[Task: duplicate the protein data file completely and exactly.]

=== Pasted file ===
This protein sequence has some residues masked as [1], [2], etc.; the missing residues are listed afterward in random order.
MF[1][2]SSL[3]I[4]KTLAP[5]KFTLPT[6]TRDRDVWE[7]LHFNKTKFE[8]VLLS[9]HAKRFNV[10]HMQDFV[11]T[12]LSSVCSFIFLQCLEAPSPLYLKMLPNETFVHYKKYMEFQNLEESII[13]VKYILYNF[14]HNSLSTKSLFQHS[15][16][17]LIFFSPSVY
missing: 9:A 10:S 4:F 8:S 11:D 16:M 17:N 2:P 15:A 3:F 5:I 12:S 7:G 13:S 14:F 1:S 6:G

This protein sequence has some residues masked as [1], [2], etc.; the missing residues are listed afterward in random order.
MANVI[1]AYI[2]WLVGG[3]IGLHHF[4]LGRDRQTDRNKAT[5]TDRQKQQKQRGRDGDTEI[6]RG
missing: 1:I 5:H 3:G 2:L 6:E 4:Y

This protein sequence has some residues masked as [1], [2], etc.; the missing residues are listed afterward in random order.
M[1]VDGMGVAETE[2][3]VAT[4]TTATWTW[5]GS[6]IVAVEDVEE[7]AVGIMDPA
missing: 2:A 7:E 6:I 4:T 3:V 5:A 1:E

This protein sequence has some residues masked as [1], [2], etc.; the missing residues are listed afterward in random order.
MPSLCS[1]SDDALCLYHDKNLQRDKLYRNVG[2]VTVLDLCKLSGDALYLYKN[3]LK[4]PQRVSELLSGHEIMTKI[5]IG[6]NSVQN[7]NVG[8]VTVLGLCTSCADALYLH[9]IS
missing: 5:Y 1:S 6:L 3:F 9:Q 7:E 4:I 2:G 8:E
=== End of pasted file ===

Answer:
This protein sequence has some residues masked as [1], [2], etc.; the missing residues are listed afterward in random order.
MF[1][2]SSL[3]I[4]KTLAP[5]KFTLPT[6]TRDRDVWE[7]LHFNKTKFE[8]VLLS[9]HAKRFNV[10]HMQDFV[11]T[12]LSSVCSFIFLQCLEAPSPLYLKMLPNETFVHYKKYMEFQNLEESII[13]VKYILYNF[14]HNSLSTKSLFQHS[15][16][17]LIFFSPSVY
missing: 9:A 10:S 4:F 8:S 11:D 16:M 17:N 2:P 15:A 3:F 5:I 12:S 7:G 13:S 14:F 1:S 6:G

This protein sequence has some residues masked as [1], [2], etc.; the missing residues are listed afterward in random order.
MANVI[1]AYI[2]WLVGG[3]IGLHHF[4]LGRDRQTDRNKAT[5]TDRQKQQKQRGRDGDTEI[6]RG
missing: 1:I 5:H 3:G 2:L 6:E 4:Y

This protein sequence has some residues masked as [1], [2], etc.; the missing residues are listed afterward in random order.
M[1]VDGMGVAETE[2][3]VAT[4]TTATWTW[5]GS[6]IVAVEDVEE[7]AVGIMDPA
missing: 2:A 7:E 6:I 4:T 3:V 5:A 1:E

This protein sequence has some residues masked as [1], [2], etc.; the missing residues are listed afterward in random order.
MPSLCS[1]SDDALCLYHDKNLQRDKLYRNVG[2]VTVLDLCKLSGDALYLYKN[3]LK[4]PQRVSELLSGHEIMTKI[5]IG[6]NSVQN[7]NVG[8]VTVLGLCTSCADALYLH[9]IS
missing: 5:Y 1:S 6:L 3:F 9:Q 7:E 4:I 2:G 8:E